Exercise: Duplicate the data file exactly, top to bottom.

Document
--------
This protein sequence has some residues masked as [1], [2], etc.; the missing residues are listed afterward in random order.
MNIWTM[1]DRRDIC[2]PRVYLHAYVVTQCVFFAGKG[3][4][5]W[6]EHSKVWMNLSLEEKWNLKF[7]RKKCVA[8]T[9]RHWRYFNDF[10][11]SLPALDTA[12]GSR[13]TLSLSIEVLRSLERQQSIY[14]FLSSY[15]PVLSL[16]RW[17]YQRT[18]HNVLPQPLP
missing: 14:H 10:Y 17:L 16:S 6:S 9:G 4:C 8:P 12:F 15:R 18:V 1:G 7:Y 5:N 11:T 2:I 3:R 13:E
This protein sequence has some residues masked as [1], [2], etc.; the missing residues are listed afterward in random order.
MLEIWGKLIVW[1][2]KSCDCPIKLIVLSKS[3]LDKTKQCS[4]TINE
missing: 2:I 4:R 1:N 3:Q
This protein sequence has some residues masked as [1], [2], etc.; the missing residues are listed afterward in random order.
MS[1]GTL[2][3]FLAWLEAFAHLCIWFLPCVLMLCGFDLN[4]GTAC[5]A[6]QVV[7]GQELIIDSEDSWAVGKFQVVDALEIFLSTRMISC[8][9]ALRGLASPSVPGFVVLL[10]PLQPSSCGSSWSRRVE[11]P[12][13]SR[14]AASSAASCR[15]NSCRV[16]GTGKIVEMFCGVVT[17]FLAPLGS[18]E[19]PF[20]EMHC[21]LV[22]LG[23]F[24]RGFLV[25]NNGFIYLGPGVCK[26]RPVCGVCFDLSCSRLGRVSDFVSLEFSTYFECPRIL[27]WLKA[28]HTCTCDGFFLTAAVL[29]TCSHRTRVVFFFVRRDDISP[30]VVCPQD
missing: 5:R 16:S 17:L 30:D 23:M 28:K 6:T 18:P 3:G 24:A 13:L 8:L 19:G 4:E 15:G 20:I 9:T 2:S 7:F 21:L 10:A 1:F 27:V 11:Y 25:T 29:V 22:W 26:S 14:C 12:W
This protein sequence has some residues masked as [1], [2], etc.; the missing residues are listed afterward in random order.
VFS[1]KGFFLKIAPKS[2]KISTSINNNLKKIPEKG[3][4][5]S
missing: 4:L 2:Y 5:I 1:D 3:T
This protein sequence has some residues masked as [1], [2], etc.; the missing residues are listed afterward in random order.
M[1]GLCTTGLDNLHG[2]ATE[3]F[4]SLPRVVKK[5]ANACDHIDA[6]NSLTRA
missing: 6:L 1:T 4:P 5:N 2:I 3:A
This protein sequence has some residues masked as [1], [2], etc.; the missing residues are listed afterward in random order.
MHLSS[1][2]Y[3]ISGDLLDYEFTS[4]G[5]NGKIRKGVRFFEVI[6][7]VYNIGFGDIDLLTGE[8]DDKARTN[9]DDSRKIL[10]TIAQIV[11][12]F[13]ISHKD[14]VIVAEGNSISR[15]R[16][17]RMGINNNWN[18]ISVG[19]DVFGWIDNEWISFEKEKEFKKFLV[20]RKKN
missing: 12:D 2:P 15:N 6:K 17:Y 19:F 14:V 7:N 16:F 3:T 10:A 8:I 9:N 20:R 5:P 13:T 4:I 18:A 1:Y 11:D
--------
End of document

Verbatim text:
This protein sequence has some residues masked as [1], [2], etc.; the missing residues are listed afterward in random order.
MNIWTM[1]DRRDIC[2]PRVYLHAYVVTQCVFFAGKG[3][4][5]W[6]EHSKVWMNLSLEEKWNLKF[7]RKKCVA[8]T[9]RHWRYFNDF[10][11]SLPALDTA[12]GSR[13]TLSLSIEVLRSLERQQSIY[14]FLSSY[15]PVLSL[16]RW[17]YQRT[18]HNVLPQPLP
missing: 14:H 10:Y 17:L 16:S 6:S 9:G 4:C 8:P 12:F 15:R 18:V 1:G 7:Y 5:N 11:T 2:I 3:R 13:E
This protein sequence has some residues masked as [1], [2], etc.; the missing residues are listed afterward in random order.
MLEIWGKLIVW[1][2]KSCDCPIKLIVLSKS[3]LDKTKQCS[4]TINE
missing: 2:I 4:R 1:N 3:Q
This protein sequence has some residues masked as [1], [2], etc.; the missing residues are listed afterward in random order.
MS[1]GTL[2][3]FLAWLEAFAHLCIWFLPCVLMLCGFDLN[4]GTAC[5]A[6]QVV[7]GQELIIDSEDSWAVGKFQVVDALEIFLSTRMISC[8][9]ALRGLASPSVPGFVVLL[10]PLQPSSCGSSWSRRVE[11]P[12][13]SR[14]AASSAASCR[15]NSCRV[16]GTGKIVEMFCGVVT[17]FLAPLGS[18]E[19]PF[20]EMHC[21]LV[22]LG[23]F[24]RGFLV[25]NNGFIYLGPGVCK[26]RPVCGVCFDLSCSRLGRVSDFVSLEFSTYFECPRIL[27]WLKA[28]HTCTCDGFFLTAAVL[29]TCSHRTRVVFFFVRRDDISP[30]VVCPQD
missing: 5:R 16:S 17:L 30:D 23:M 28:K 6:T 18:P 3:G 24:A 13:L 8:L 19:G 4:E 15:G 20:I 9:T 2:S 7:F 21:L 10:A 1:F 27:V 11:Y 25:T 29:V 22:W 26:S 14:C 12:W
This protein sequence has some residues masked as [1], [2], etc.; the missing residues are listed afterward in random order.
VFS[1]KGFFLKIAPKS[2]KISTSINNNLKKIPEKG[3][4][5]S
missing: 4:L 2:Y 5:I 1:D 3:T
This protein sequence has some residues masked as [1], [2], etc.; the missing residues are listed afterward in random order.
M[1]GLCTTGLDNLHG[2]ATE[3]F[4]SLPRVVKK[5]ANACDHIDA[6]NSLTRA
missing: 6:L 1:T 4:P 5:N 2:I 3:A
This protein sequence has some residues masked as [1], [2], etc.; the missing residues are listed afterward in random order.
MHLSS[1][2]Y[3]ISGDLLDYEFTS[4]G[5]NGKIRKGVRFFEVI[6][7]VYNIGFGDIDLLTGE[8]DDKARTN[9]DDSRKIL[10]TIAQIV[11][12]F[13]ISHKD[14]VIVAEGNSISR[15]R[16][17]RMGINNNWN[18]ISVG[19]DVFGWIDNEWISFEKEKEFKKFLV[20]RKKN
missing: 12:D 2:P 15:N 6:K 17:Y 19:F 14:V 7:N 16:F 3:T 10:A 8:I 9:N 20:R 5:P 13:T 4:I 18:A 1:Y 11:D